Although the U.S.-China relationship seems to have deteriorated further and faster than at any point since the establishment of official ties in 1979, enmity is not preordained. To stem the tide, leaders in both countries should work together to set principles for managing competition, writes Ryan Hass.
Can Trump and Xi make a deal on trade? In an interview with the South China Morning Post, Cheng Li says that Xi Jinping has faced intense domestic pressure over the ongoing U.S.-China trade dispute, and therefore may be more willing to return to negotiations than Trump. The Wall Street Journal had reported that the leaders may try to reach a deal before the G20 summit in November.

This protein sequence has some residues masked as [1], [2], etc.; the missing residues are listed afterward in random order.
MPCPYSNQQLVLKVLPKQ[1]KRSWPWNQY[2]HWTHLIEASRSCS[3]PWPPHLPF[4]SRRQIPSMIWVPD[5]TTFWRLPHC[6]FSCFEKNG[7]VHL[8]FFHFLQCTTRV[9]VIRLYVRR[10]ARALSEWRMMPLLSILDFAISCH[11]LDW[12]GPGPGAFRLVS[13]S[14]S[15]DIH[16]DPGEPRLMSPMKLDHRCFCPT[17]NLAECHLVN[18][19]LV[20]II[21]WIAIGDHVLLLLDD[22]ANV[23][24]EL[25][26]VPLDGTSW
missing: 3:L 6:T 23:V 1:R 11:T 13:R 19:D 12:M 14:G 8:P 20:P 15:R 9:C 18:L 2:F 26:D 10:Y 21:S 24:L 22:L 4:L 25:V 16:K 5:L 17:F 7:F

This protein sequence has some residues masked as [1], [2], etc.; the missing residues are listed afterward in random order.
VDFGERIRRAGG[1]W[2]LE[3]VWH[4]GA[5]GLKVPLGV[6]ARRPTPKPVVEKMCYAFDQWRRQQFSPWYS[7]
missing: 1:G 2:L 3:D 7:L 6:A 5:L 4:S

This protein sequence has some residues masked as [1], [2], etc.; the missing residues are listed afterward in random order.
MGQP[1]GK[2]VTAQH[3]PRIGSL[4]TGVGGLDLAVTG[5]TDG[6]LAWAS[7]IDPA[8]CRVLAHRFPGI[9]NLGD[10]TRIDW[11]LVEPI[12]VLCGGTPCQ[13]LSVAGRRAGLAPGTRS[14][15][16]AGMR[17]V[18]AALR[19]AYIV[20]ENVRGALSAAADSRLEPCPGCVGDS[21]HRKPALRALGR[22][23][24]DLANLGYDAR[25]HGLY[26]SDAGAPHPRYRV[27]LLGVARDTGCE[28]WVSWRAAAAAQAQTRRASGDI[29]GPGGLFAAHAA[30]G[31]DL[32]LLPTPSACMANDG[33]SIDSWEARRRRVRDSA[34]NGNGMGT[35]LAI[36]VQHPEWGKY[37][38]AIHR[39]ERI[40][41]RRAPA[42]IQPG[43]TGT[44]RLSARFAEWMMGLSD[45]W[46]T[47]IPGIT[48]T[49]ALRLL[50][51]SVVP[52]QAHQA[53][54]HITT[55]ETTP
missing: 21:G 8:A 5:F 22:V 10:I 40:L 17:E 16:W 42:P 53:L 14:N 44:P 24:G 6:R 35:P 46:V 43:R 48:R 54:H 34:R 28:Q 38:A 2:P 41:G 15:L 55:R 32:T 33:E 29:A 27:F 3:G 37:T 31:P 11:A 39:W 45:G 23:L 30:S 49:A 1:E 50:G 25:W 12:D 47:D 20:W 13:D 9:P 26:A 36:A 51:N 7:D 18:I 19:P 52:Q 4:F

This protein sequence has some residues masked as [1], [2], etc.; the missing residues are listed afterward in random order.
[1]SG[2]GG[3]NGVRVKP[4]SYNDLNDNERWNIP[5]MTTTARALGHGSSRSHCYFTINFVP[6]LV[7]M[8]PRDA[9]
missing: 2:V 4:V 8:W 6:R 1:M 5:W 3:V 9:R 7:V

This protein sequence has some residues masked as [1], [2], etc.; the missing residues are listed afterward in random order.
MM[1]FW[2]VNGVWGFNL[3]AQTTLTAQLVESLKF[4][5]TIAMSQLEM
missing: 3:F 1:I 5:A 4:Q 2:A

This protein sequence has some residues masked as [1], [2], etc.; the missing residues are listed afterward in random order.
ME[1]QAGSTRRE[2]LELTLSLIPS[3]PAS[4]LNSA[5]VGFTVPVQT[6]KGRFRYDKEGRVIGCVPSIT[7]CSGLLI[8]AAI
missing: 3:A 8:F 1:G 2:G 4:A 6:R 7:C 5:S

U.S.-China trade talks yield little progress. “I think we’re definitely looking at escalation,” David Dollar told NBC News after recent negotiations failed to move the needle. “Most firms are testifying that this is going to hurt their business if they can’t get their intermediate components from China.”
Trade war is not America's strategic goal against China. In an interview with CGTN (starting around 27 minutes) in Beijing, Cheng Li discussed the U.S.-China trade war, and suggested that "there's a lot of room for change" in tactics between the two countries.
About The China CENTER
The John L. Thornton China Center develops timely, independent analysis and policy recommendations to help U.S. and Chinese leaders address key long-term challenges, both in terms of U.S.-China relations and China's internal development.